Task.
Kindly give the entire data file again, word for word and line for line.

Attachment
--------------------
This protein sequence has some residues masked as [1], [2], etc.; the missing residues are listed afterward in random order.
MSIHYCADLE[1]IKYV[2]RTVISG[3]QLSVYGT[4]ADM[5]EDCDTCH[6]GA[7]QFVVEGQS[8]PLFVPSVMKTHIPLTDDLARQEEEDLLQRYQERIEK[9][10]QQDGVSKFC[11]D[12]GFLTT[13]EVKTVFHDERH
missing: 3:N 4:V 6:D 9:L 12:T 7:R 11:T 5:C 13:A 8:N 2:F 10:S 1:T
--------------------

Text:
This protein sequence has some residues masked as [1], [2], etc.; the missing residues are listed afterward in random order.
MSIHYCADLE[1]IKYV[2]RTVISG[3]QLSVYGT[4]ADM[5]EDCDTCH[6]GA[7]QFVVEGQS[8]PLFVPSVMKTHIPLTDDLARQEEEDLLQRYQERIEK[9][10]QQDGVSKFC[11]D[12]GFLTT[13]EVKTVFHDERH
missing: 3:N 4:V 6:D 9:L 12:T 7:R 11:T 5:C 13:A 8:N 2:F 10:S 1:T